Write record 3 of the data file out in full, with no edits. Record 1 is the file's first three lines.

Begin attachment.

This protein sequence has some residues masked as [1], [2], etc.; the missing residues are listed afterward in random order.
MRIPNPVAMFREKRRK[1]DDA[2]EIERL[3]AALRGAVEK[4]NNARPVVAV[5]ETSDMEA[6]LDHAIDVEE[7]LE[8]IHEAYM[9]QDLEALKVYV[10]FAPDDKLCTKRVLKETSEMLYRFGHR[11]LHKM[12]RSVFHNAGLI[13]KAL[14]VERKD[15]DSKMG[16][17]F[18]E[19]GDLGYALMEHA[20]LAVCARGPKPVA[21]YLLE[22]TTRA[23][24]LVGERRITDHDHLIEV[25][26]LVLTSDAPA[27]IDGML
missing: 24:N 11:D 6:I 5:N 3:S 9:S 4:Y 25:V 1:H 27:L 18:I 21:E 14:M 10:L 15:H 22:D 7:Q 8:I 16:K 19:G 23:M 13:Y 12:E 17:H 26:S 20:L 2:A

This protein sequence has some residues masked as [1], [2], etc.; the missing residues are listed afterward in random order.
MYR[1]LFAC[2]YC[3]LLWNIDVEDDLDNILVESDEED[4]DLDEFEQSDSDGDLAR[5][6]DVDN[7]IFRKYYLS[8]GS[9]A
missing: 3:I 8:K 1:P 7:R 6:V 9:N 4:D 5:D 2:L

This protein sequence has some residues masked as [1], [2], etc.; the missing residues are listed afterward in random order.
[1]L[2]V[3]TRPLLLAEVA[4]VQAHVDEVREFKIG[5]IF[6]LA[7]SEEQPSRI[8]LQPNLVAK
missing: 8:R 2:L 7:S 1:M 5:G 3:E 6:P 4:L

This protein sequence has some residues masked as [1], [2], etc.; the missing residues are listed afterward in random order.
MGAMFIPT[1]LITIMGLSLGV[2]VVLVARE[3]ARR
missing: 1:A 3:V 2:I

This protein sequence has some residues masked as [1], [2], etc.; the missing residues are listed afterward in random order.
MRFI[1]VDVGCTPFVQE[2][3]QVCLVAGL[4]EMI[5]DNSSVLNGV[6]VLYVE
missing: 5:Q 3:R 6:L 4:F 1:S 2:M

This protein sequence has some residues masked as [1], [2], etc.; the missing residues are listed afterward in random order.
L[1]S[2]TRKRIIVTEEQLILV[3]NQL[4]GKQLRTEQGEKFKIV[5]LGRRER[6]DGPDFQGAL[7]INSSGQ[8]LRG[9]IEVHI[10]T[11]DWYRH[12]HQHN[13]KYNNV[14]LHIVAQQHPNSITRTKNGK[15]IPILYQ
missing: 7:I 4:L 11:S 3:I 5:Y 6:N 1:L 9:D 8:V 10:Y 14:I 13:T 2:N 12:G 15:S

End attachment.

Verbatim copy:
This protein sequence has some residues masked as [1], [2], etc.; the missing residues are listed afterward in random order.
[1]L[2]V[3]TRPLLLAEVA[4]VQAHVDEVREFKIG[5]IF[6]LA[7]SEEQPSRI[8]LQPNLVAK
missing: 8:R 2:L 7:S 1:M 5:G 3:E 6:P 4:L